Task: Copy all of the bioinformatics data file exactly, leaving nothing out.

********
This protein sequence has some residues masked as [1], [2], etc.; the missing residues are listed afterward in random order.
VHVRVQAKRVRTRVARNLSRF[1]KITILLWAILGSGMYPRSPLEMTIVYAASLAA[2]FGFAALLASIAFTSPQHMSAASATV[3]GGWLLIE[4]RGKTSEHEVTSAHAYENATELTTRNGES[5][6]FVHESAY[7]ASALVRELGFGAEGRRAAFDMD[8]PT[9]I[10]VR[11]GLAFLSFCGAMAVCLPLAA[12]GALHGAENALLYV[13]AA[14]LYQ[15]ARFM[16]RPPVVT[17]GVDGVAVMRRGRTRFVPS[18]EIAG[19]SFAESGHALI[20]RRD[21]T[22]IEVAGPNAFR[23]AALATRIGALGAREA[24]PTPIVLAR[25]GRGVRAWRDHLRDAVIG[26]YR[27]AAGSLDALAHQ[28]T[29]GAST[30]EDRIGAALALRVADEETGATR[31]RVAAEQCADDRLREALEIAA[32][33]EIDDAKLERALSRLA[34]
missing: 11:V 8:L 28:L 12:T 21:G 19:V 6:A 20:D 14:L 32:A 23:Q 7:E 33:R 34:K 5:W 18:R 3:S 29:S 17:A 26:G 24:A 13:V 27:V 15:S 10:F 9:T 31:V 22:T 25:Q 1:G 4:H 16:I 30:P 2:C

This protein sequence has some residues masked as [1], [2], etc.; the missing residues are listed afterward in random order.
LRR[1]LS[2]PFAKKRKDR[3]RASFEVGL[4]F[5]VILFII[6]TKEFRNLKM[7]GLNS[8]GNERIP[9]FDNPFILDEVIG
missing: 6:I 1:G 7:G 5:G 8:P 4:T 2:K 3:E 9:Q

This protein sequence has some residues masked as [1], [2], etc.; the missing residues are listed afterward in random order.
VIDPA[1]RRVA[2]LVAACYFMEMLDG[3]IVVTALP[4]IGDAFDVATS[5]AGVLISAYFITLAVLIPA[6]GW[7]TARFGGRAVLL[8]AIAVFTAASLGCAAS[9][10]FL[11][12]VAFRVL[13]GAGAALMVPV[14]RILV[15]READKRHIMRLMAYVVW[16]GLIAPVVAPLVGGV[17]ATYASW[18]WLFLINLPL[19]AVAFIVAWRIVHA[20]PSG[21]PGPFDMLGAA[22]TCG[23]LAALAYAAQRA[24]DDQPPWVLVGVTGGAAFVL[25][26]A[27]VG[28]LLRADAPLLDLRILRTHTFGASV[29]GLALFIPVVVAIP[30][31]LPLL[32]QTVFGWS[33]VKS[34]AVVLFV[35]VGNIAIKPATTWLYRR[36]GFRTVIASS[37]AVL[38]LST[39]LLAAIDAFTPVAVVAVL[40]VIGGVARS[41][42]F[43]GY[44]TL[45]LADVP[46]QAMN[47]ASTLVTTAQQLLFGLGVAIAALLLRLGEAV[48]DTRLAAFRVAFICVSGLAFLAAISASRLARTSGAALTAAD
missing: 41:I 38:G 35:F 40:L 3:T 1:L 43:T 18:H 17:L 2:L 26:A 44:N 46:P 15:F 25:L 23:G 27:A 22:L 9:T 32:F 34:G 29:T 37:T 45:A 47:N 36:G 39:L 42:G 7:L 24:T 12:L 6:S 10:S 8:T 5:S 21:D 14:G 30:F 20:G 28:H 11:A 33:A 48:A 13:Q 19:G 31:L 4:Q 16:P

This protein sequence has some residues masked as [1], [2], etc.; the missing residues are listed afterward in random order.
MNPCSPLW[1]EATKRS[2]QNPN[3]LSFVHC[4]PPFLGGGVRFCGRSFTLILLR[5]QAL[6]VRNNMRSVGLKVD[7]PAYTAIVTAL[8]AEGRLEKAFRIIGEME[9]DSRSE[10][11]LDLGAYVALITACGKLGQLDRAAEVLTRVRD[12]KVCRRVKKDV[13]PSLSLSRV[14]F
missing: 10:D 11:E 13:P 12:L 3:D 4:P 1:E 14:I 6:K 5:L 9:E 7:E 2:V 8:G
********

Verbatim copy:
This protein sequence has some residues masked as [1], [2], etc.; the missing residues are listed afterward in random order.
VHVRVQAKRVRTRVARNLSRF[1]KITILLWAILGSGMYPRSPLEMTIVYAASLAA[2]FGFAALLASIAFTSPQHMSAASATV[3]GGWLLIE[4]RGKTSEHEVTSAHAYENATELTTRNGES[5][6]FVHESAY[7]ASALVRELGFGAEGRRAAFDMD[8]PT[9]I[10]VR[11]GLAFLSFCGAMAVCLPLAA[12]GALHGAENALLYV[13]AA[14]LYQ[15]ARFM[16]RPPVVT[17]GVDGVAVMRRGRTRFVPS[18]EIAG[19]SFAESGHALI[20]RRD[21]T[22]IEVAGPNAFR[23]AALATRIGALGAREA[24]PTPIVLAR[25]GRGVRAWRDHLRDAVIG[26]YR[27]AAGSLDALAHQ[28]T[29]GAST[30]EDRIGAALALRVADEETGATR[31]RVAAEQCADDRLREALEIAA[32][33]EIDDAKLERALSRLA[34]
missing: 11:V 8:L 28:L 12:T 21:G 19:V 6:A 20:D 14:L 32:A 23:Q 7:E 33:R 34:K 5:W 18:R 3:S 29:S 17:A 26:G 24:A 13:V 27:V 15:S 10:F 9:T 31:V 22:T 25:Q 1:G 4:H 16:I 30:P 2:C

This protein sequence has some residues masked as [1], [2], etc.; the missing residues are listed afterward in random order.
LRR[1]LS[2]PFAKKRKDR[3]RASFEVGL[4]F[5]VILFII[6]TKEFRNLKM[7]GLNS[8]GNERIP[9]FDNPFILDEVIG
missing: 6:I 1:G 7:G 5:G 8:P 4:T 2:K 3:E 9:Q

This protein sequence has some residues masked as [1], [2], etc.; the missing residues are listed afterward in random order.
VIDPA[1]RRVA[2]LVAACYFMEMLDG[3]IVVTALP[4]IGDAFDVATS[5]AGVLISAYFITLAVLIPA[6]GW[7]TARFGGRAVLL[8]AIAVFTAASLGCAAS[9][10]FL[11][12]VAFRVL[13]GAGAALMVPV[14]RILV[15]READKRHIMRLMAYVVW[16]GLIAPVVAPLVGGV[17]ATYASW[18]WLFLINLPL[19]AVAFIVAWRIVHA[20]PSG[21]PGPFDMLGAA[22]TCG[23]LAALAYAAQRA[24]DDQPPWVLVGVTGGAAFVL[25][26]A[27]VG[28]LLRADAPLLDLRILRTHTFGASV[29]GLALFIPVVVAIP[30][31]LPLL[32]QTVFGWS[33]VKS[34]AVVLFV[35]VGNIAIKPATTWLYRR[36]GFRTVIASS[37]AVL[38]LST[39]LLAAIDAFTPVAVVAVL[40]VIGGVARS[41][42]F[43]GY[44]TL[45]LADVP[46]QAMN[47]ASTLVTTAQQLLFGLGVAIAALLLRLGEAV[48]DTRLAAFRVAFICVSGLAFLAAISASRLARTSGAALTAAD
missing: 41:I 38:G 35:F 40:L 3:T 1:L 43:T 18:H 17:L 2:L 26:A 44:N 46:P 15:F 25:L 23:G 27:A 22:L 9:T 32:F 34:G 29:T 37:T 45:A 47:N 36:G 39:L 42:G 7:L 24:T 12:L 6:S 10:S 8:T 5:S 21:D 14:G 30:F 20:G 28:H 11:A 33:A 48:A 13:Q 19:G 31:L 4:Q 16:P

This protein sequence has some residues masked as [1], [2], etc.; the missing residues are listed afterward in random order.
MNPCSPLW[1]EATKRS[2]QNPN[3]LSFVHC[4]PPFLGGGVRFCGRSFTLILLR[5]QAL[6]VRNNMRSVGLKVD[7]PAYTAIVTAL[8]AEGRLEKAFRIIGEME[9]DSRSE[10][11]LDLGAYVALITACGKLGQLDRAAEVLTRVRD[12]KVCRRVKKDV[13]PSLSLSRV[14]F
missing: 10:D 11:E 13:P 12:L 3:D 4:P 1:E 14:I 6:K 5:L 9:E 7:E 2:V 8:G